Kerry is a cardiothoracic nurse working, living and soaking in all of the beauty Dublin, Ireland has to offer. Some might say she is a sports fanatic, it’s no myth. It was clear she grew up in Ohio after she joked, “LeBron, the greatest since Jordan!” After graduating from Boston College (she tells us she’s a “HUGE” Boston Red Sox fan), Kerry moved to The Big Apple to work as a new grad at New York Presbyterian. And yes, she’s a Giants fan too. We wanted to get the scoop on what nursing in Ireland is all about and Kerry gave us all the deets!
What was your first experience with nursing?
I first considered nursing as a career for me in high school. When babysitting for a family with a child with special needs, I realized my affinity for caring for those who may be in a vulnerable state and encouraging them to reach and maybe even surpass their potential. That’s what nurses do: help patients help themselves!
What advice would you give someone considering nursing as a profession?
If you are thinking about nursing as a career, give it a try! My advice would be to use your classmates or coworkers for support when you need it! Nurses love to support other nurses because we all know it can be a tough career at times (but very rewarding) and we have all been on the other side of needing someone to support us through something.
We’ve recently talked a lot about building a personal and professional brand as a nursing professional, what’s your take on this? How do you do this yourself?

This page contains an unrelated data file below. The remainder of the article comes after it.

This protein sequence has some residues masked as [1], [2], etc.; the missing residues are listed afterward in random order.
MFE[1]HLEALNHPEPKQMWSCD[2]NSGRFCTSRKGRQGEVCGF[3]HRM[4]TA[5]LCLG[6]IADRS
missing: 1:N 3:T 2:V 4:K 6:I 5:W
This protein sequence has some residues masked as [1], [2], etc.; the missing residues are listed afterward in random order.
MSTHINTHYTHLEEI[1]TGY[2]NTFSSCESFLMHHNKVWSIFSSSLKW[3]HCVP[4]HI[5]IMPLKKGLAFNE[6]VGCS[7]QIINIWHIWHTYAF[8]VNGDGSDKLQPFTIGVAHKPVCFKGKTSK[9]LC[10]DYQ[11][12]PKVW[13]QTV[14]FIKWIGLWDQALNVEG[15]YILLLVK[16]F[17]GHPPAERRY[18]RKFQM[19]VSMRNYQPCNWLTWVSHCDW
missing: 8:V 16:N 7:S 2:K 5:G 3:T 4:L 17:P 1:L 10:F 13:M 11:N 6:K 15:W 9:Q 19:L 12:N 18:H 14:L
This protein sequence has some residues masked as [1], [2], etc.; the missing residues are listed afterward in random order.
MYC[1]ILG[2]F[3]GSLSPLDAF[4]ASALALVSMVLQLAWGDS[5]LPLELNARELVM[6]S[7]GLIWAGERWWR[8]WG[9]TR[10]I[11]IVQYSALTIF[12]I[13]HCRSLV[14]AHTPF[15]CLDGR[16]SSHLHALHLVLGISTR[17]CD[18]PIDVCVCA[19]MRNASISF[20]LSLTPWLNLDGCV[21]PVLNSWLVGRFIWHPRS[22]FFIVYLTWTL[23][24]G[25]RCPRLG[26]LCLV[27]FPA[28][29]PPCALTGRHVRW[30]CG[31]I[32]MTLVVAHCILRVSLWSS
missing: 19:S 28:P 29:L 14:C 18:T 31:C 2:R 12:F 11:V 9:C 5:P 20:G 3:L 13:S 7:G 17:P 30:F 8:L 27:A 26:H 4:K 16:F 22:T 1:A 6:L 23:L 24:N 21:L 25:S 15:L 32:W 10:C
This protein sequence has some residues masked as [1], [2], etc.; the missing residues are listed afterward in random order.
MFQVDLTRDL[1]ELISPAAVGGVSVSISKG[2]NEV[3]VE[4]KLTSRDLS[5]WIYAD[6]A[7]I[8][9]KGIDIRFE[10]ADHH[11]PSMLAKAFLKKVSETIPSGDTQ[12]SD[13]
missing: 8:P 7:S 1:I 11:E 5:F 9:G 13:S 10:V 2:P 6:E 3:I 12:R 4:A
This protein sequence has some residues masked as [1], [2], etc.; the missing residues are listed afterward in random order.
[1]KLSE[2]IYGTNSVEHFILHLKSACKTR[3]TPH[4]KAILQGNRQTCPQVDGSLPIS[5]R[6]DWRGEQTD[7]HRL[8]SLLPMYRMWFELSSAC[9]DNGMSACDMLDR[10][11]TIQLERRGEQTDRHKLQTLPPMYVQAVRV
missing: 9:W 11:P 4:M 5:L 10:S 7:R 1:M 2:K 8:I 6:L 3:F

My personal and professional brand: Definitely very important, especially when it comes to interviewing for new jobs! If you are working in a particular field, look to see if there are certifications that correlate with that field. I have always worked in either cardiac medicine or cardiothoracic surgery. I am a Progressive Care Certified Nurse in order to complement my experience in those “step-down” areas. When I move to the ICU, I will look to get certified as a Critical Care Nurse. I would describe my professional brand as “Competent and Confident Cardiothoracic Nurse.” In regards to my personal brand, I want future employers, coworkers, and patients to see that I am compassionate, empathetic, and also fun! I include any involvement in volunteer organizations (for me… Best Buddies, Special Olympics) in my resumes and profiles and I am happy to talk about what I do outside of work as well (travel, biking, any great spots in the city) with potential employers or whoever!
How did you decide that nursing in Ireland was going to work for you? Did you do any research beforehand, what were your resources?
I moved to Ireland for personal reasons more so than professional reasons. I always considered that a huge benefit to nursing as a career – we need nurses everywhere worldwide so there’s always a job wherever you decide to live. Before moving to Ireland, I reached out to a few Irish nurses (friends and family, mostly) to have frank conversations about what nursing is like compared to here. I feel like I knew what to expect before moving.
What was the process to get your license in Ireland?
I had to send an application to the Nursing Board of Ireland to transfer my New York State license to an Irish license. The process took about a year and consisted of a lot of paperwork. At the end of the day, I was successful and now I am licensed both in NY State and Ireland.
In what ways has nursing in Ireland challenged you?